Public GEO datasets

methylprep provides methods to use public data in a variety of formats. These command-line interface methods include download, meta_data, composite, alert and the wrapper function beta_bake. The source for these data sets is the NIH GEO Omnibus at


(base) $ python -m methylprep beta_bake -i GSE123211 -d GEO/GSE123211

You can download and convert files in a variety of formats, and later load them using methylcheck.load.

  • idat (preferred format, as it contains everything saved from the array processing machine)
  • processed tab delimited (txt)
  • processed csv
  • processed xlsx
  • if any GEO files contains one or more of these keywords: ['matrix', 'processed', 'signals', 'intensities', 'normalized', 'intensity', 'raw_data', 'mean', 'average', 'beta']
  • pickled dataframes (pkl) created using methylprep process or methylprep.run_pipeline
    • format: dataframe should have probe names as columns or rows, and sample probe values in the other dimension.
    • meta data: as a dataframe with values for samples, so long as one of those characteristics, the sample name, matches the Sentrix_Position sample name that is the default output of Illumina arrays.
    • Note: if you use methylprep.load_both and pass in the folder location of your methylprep processed data, it will construct the meta data frame for you. Ultimately, it is reading the GEO miniml format (XML) file for the public data set, or your samplesheet if you provided one.

downloading from GEO with beta_bake

Version 1.3.0 and greater contains one all-encompassing pipeline function (beta_bake) for downloading and parsing NIH GEO methylation data sets in a variety of formats, returning a python 3x pickled dataframe of probe beta_values for each sample in a published batch. The internal workflow is messy, but all you need is the GEO accession number in the format of GSExxxxxx where x is some number. You can also use methylprep alert -k <keyword> to produce a CSV with all the search results and GEO IDs you may want to run into this function.

(base) $ python -m methylprep beta_bake -i GSE74013 -d GSE74013 GSE74013_family.xml.tgz file does not provide (Sentrix_id_R00C00) for 24/24 samples. samplesheet contains 24 rows and 9 columns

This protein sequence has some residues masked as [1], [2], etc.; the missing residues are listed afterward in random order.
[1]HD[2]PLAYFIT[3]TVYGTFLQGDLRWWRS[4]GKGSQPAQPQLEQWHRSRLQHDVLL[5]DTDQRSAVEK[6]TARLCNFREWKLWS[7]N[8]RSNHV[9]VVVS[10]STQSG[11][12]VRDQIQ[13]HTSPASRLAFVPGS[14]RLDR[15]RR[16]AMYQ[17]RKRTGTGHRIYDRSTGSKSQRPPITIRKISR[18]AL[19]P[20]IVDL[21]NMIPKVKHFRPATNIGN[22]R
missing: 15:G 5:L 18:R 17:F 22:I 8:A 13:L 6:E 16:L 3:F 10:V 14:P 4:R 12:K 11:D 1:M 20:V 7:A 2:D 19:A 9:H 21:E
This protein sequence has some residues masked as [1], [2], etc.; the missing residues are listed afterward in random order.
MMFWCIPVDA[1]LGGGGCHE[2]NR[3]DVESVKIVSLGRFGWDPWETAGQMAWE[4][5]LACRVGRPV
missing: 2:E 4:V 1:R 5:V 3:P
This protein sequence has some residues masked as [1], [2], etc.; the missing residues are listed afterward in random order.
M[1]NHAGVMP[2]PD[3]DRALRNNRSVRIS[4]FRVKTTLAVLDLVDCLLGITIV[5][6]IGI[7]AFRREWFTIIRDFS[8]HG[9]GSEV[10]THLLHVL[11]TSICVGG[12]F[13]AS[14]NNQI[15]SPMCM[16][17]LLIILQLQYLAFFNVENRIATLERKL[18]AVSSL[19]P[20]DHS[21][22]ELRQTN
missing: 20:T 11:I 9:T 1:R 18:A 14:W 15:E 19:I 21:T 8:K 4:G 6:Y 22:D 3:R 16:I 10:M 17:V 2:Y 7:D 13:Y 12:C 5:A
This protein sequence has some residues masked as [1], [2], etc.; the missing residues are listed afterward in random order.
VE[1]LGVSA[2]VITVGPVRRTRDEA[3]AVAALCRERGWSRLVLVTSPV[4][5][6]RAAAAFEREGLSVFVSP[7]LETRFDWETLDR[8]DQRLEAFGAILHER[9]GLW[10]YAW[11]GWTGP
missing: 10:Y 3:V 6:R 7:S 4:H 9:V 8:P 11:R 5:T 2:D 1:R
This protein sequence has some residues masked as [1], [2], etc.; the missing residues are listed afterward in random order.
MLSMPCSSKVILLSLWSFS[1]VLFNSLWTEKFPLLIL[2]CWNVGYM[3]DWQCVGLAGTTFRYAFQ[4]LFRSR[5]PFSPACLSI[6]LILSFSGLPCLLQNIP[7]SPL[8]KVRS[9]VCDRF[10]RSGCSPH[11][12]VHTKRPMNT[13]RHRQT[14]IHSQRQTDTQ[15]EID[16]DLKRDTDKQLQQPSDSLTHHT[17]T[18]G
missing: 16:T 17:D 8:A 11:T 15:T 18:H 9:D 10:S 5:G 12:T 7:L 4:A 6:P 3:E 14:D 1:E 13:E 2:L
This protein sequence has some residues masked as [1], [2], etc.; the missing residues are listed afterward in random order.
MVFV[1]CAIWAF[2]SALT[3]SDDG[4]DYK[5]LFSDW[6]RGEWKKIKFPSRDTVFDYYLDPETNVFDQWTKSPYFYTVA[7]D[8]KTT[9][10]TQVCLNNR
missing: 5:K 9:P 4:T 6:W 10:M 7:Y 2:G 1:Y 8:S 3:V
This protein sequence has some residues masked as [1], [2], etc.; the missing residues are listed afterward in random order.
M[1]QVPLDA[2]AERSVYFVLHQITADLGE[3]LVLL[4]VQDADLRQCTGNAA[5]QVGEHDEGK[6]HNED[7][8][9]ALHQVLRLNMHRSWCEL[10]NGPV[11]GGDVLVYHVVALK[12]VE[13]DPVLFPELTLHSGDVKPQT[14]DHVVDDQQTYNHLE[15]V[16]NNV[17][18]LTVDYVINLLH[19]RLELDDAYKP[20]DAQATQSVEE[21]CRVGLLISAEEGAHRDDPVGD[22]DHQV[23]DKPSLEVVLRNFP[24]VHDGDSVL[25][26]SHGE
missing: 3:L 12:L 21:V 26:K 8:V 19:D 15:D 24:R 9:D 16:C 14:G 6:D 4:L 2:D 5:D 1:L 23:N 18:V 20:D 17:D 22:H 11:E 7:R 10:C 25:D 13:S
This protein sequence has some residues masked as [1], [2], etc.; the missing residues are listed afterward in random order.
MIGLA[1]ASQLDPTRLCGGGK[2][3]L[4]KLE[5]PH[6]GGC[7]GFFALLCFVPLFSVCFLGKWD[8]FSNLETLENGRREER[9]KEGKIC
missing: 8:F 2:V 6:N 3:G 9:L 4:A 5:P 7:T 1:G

Output file containing a beta_values pickled dataframe: GSE74013_beta_values.pkl.gz Output file containing meta data: GSE74013_GPL13534_meta_data.pkl.gz

You can also access parts of the beta_bakery pipeline individually.

(base) $ python -m methylprep download -i GSE122126 -d GEO/GSE122126 GSE122126_family.xml
GSE122126:   3%|█▉                                                            | 12.3M/407M [00:07<05:57, 1.10Mb/s] GSE122126_family.xml GSE122126_family.xml
GSE122126:   7%|████▎                                                          | 121M/1.77G [01:24<42:48, 644kb/s]

If you choose a dataset that lacks raw idat files, methylprep download will warn you.

(base) $ python -m methylprep download -i GSE123211 -d GEO/GSE123211[!] Geo data set GSE123211 probably does NOT contain usable raw data (in .idat format). Not downloading. failed to download successfully.

However, if processed data exists for this data set and you use beta_bake, the beta bakery will download and convert GEO data for you into a higher-performance python format.

methylcheck.read_geo: If you prefer to download the author’s processed data yourself, you can download the .gz file using a web browser, then gunzip it to create a txt | pkl | xlsx | csv file, and then load that using methylprep.read_geo or methylcheck.read_geo.

loading processed GEO data

If you’re using GEO data in its original format, there is a read_geo() function in methyl-suite that can read most formats. This function is no longer necessary as of v1.3.0 because beta_bake will download and convert these files into a more efficient format that you can read with methylcheck.load.

import methylprep
import methylcheck
from pathlib import Path

df = methylprep.read_geo(Path('~/Downloads', 'GSE115278_Matrix_processed.txt'))
# or
df = methylprep.read_geo(Path('~/Downloads', 'GSE111165_data_processed_detection_p_val_EPIC.csv'))

If you run methylprep beta_bake on the GEO series, the .pkl output files can be opened with pandas as they are standard python dataframes.

import pandas as pd
import methylcheck
betas = pd.read_pickle('GSE74013/GSE74013_beta_values.pkl')